Professor Thomas Bass's new book The Spy Who Loved Us: The Vietnam War and Pham Xuan An’s Dangerous Game is set for release in February 2009.
Pham Xuan An was a brilliant journalist and an even better spy. A long-time correspondent for Time and friendly with all the legendary reporters covering Vietnam, he was an invaluable source of news and font of wisdom on all things Vietnamese. At the same time, he was a masterful double agent, a North Vietnamese operative whose secret reports were so admired by Ho Chi Minh that he clapped his hands with glee on receiving them and exclaimed, “We are now in the United States’ war room!” An inspired shape-shifter who kept his cover in place until the day he died, Pham Xuan An ranks as one of the preeminent spies of the twentieth century.
Professor Bass began his conversations with Pham Xuan An in 1992 and set out to write the story of An’s remarkable career for The New Yorker. It was not until An’s death in 2006 that Bass was able to lift the veil from his carefully guarded story and provide this fascinating portrait of a hidden life.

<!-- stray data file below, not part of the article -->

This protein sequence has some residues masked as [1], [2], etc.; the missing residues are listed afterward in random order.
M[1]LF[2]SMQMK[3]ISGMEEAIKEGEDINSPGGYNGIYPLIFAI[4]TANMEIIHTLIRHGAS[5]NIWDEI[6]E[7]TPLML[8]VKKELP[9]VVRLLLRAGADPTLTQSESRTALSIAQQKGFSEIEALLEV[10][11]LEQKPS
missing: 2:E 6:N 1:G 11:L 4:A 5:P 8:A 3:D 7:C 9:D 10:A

The book has received rave reviews. Daniel Ellsberg calls it “a brilliant book about a man and his times.” According to Ted Koppel, it is "an object lesson in why human intelligence and a great spy will always trump the most sophisticated espionage and surveillance technology.” Publishers Weekly calls the book “an evocation of a murky Saigon during war, where truth was a rare commodity and virtually everyone had an ulterior motive.”
Thomas Bass is a professor of Journalism and English at the University at Albany. He is the author of The Eudaemonic Pie, The Predictors, and Vietnamerica. Professor Bass is a frequent contributor to The New Yorker, Wired, Smithsonian, The New York Times, and other publications.